We got up at 5am again and had enough time to gulp down some coffee down and head out. Where yesterday was chilly in the morning today it was a bit colder hitting 27 degrees. It snowed all night and still coming down in the morning. We arrived at the spot they had seen elk on the cameras the night before. Walking was tricky as you could no longer see where to step to avoid the round rocks and it was very slippery in the snow. As we approached the last 30 yards there was a steep incline to the spot we wanted to be on. The wind was at our back again and as soon as we popped our heads over this ridge the two bull elk that were there literally bounced out of the area. It was easy to track them with all of the new snow and Bean also pointed out the game trail through the white field where they had knocked the snow off of the taller ground cover leaving a path of yellow straw to follow. We tracked them for the next couple hours hiking through the forest until we got word that the other team had shot both the animals they were hunting and were going to need some help. With that we started the hike back to the truck. According to Bean’s watch we wound up hiking about 5 miles that morning. In the truck we got word that Ravi got a massive buck Tony killed a nice cow. From the sound of it they had their pick as they had walked up on a herd of 30 elk. Ravi and Tony’s guides started gutting the kills and we headed back to the cabin to get a bite to eat. On the way Bean got a ping on one of the trail cameras on the other side of the property–so that was were we headed after lunch. After a long drive through the snow covered rolling mountains we parked the truck and then started hiking again. It was about half mile to the canyon through an enormous field of dead underbrush. Bean told us that the sheep farmers use a lot of this land during different parts of the year. As we approached a thin tree line between the field and the canyon, Bean slowed down and motioned for me to keep quiet. I did my best to walk quietly over the crunchy ground and came up on the ridge. “There they are!”—I whispered to Bean. The canyon fell about a thousand feet in front of us and then as it rose on the other side we could spot four elk. We crept behind some brush and started setting up a shooting position. I took off my pack and set up the tripod, zoomed out the scope and started searching for the bull elk. Bean whispered that there were two standing cows and the bull was bedded down next to them. I could see the two standing cows and then another one laying down facing left, but it didn’t have any antlers. I was struggling to find the other bedded bull and getting anxious that maybe I was going blind. The group was close to the bottom of the canyon, I ranged them at 290 yards, a shot that I was more than comfortable with. I fidgeted around trying to find a more comfortable position than kneeling on the rocks. Most of the cows were facing right East, so in my mind I just assumed that they would continue that direction which was great as there was a clearing 30 yards over and set me up for a perfect shot. Bean asked if I had found the bull yet–I had not. The animal that I thought he was talking about didn’t have a rack. Bean referenced the small group of three pine trees on the far side and I said “I got it”. Then he said see the tree on the right with the scraggly middle missing many branches? I said “I got it” again. Then he said follow the lowest branch before the gap and you will find him. I put the reticle right were he was telling me and my eye started to ache from trying to keep it closed for so long. Then the bull got up and through the branches I found him! He was huge but all I could see was his head. I thought to myself, “Okay now I got you! Just take one more step to the right…, your facing right so just come out a bit”—nope, he turned left and disappeared completely out of view behind the pine trees. Mike, the hunter with the cow tag, who was 5 yards to my left could still see him. The group started walking up and away in the trees and all I could see was a glimpse here and there, never a full body, and never a shot that I was comfortable taking. Mike told me that he was moving into a clearing higher up. Bean gave me the distance 470 yards which was a lot further than I was ready for. Then the bull walked right out in the open facing left broadside. I repositioned the tripod and squeezed. The gun went off but Bean told me I missed. I realized I never readjusted the turret for the new distance prior to him walking away. Now I could see the cows running up the hill the bull was walking but back in the tree line where I could only see parts of his hind quarter. Bean pulled out the bugle and gave a blast. The Bull stopped in his tracks and once again turned west. I could see him broadside and I was on but needed a distance as he was almost at the top of the canyon and further away. “ I am getting 622 I heard from Mike”. I dialed 12 on the optic and got back on the elk still standing there. I was positioned well, stable, and I took the shot. The gun went off and I tried to get back on as soon as I could with another round in the chamber. Mike yelled “you got him! The bull fell right where he was standing”! I could see the large body in on the mountain side and I felt totally relieved after watching and seeing no movement for 10 minutes. We made some notes on the topography and got back to the truck to drive around to the other side of the canyon, when we got there we were able to drive within 30 yards of the body. After my first miss we had been actively adjusting for distance the whole time but never did take wind into consideration in all the rush and excitement, my shot was good, but it floated about 18 inches left and hit the elk in the neck. The 200 grain 300 WSM dropped the big bull with no suffering at all. He was beautiful, a 6X7. We took some photos and moved on to the work of dressing him. I had never even seen this done before on anything other than pigs from a previous hunt in Texas so I asked Bean to walk me through all that was going on. That lesson was not enough for me to be confident diving into the next one but I did learn a lot.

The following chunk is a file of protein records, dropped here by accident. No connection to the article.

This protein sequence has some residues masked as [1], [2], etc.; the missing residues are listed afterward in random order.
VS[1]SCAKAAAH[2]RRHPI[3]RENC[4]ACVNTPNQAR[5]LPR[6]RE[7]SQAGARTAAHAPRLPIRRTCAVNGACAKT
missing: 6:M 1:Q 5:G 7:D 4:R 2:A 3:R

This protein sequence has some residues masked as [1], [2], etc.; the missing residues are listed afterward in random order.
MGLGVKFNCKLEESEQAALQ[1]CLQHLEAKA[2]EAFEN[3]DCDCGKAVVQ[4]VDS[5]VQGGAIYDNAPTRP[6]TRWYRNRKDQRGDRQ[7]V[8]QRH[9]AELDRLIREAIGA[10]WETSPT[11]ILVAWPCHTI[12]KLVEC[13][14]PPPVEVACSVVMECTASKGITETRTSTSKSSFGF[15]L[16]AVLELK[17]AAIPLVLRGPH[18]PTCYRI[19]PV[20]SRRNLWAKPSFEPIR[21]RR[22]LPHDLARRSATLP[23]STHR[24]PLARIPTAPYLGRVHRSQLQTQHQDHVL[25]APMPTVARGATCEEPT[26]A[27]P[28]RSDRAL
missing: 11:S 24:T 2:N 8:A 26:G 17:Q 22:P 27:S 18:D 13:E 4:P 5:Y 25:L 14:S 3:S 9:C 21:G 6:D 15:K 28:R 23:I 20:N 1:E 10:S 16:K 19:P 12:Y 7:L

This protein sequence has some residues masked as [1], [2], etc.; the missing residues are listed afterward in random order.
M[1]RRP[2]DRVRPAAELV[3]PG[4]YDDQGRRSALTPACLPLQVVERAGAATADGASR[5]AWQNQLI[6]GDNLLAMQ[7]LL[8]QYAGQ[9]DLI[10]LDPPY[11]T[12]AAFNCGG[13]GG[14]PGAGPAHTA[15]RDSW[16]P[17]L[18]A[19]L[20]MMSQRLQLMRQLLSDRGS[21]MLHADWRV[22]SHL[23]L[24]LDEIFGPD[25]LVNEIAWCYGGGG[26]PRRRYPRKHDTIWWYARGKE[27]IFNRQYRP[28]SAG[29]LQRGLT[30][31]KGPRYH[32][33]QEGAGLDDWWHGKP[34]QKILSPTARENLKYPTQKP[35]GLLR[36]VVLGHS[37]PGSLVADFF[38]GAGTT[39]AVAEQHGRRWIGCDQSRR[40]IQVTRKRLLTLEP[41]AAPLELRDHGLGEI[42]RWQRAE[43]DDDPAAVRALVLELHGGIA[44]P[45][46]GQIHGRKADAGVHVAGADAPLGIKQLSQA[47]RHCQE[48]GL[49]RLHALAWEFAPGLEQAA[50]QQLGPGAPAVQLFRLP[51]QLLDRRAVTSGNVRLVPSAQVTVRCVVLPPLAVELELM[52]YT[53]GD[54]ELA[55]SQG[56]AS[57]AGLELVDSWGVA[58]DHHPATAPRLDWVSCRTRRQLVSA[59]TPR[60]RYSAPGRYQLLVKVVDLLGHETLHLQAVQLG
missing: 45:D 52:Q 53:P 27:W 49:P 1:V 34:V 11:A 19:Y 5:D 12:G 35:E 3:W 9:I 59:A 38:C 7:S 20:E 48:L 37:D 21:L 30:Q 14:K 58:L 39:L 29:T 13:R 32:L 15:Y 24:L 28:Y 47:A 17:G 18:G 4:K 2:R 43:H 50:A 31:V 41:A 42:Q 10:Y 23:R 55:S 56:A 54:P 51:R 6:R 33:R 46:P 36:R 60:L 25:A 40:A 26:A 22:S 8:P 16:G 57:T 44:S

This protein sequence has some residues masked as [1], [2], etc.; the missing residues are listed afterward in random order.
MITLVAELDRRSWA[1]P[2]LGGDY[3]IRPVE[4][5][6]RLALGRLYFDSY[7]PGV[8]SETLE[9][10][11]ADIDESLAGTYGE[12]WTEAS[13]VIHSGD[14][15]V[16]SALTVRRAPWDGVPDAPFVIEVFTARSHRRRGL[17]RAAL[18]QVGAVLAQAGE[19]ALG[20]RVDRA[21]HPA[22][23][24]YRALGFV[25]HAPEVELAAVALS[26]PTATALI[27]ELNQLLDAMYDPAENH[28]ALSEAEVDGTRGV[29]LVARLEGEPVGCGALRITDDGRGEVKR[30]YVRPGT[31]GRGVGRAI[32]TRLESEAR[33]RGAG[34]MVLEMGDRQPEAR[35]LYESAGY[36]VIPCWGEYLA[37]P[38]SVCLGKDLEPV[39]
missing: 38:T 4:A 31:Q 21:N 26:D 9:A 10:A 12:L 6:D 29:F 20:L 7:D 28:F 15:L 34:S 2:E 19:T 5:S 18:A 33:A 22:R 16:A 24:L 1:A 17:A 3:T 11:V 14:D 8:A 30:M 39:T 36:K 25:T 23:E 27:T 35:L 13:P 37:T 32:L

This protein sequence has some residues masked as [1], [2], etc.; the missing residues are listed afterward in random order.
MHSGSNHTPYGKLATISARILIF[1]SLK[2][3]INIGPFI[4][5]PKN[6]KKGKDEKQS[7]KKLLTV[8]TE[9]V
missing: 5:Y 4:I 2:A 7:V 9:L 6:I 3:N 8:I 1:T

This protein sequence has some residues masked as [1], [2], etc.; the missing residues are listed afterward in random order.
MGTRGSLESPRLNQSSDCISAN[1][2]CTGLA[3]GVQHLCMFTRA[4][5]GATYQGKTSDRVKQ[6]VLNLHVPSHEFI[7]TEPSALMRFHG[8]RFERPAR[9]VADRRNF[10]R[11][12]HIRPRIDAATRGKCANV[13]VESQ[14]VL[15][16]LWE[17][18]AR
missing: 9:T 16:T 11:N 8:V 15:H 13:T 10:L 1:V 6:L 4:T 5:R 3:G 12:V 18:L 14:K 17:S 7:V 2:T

Back at the cabin it was warming up but was still about 35 degrees. We dropped off the bull and still had another hour of daylight so we got back in the truck and went looking for Mike’s cow. We Set up in the tree line of a common path and waited, Mike had the rifle on the shooting sticks and I was sitting on a rock staying low glassing the field. Two bucks and a doe walked into sight and continued on their path, this made me feel better as I was again worried about the wind and if they could smell us. About 30 minutes in Bean whispers to me “Tom, don’t move” I had my binoculars in my hand so I continued to scan the area looking to see what he was seeing, but got nothing. I looked back at Mike and Bean and they were now looking behind us. I slowly turned spinning on the rock and could see two elk spikes coming up behind us, heads in the air like they knew something was up, but didn’t know what. They continued to approach, they walked up and around to the west as if they were stalking us. As they came closer a third elk appeared, then a fourth, with similar antlers and followed the same path as the others, way west and out of our path. They were not what we were looking for, but that was a great experience to watch them walk up on us. As the sun set we packed up and walked back to the truck for the night.
Mike would get his cow the next morning and then we headed back down to have them processed before making the drive back to San Diego. Everyone got what they came for and we all stayed healthy regardless of the virus insanity.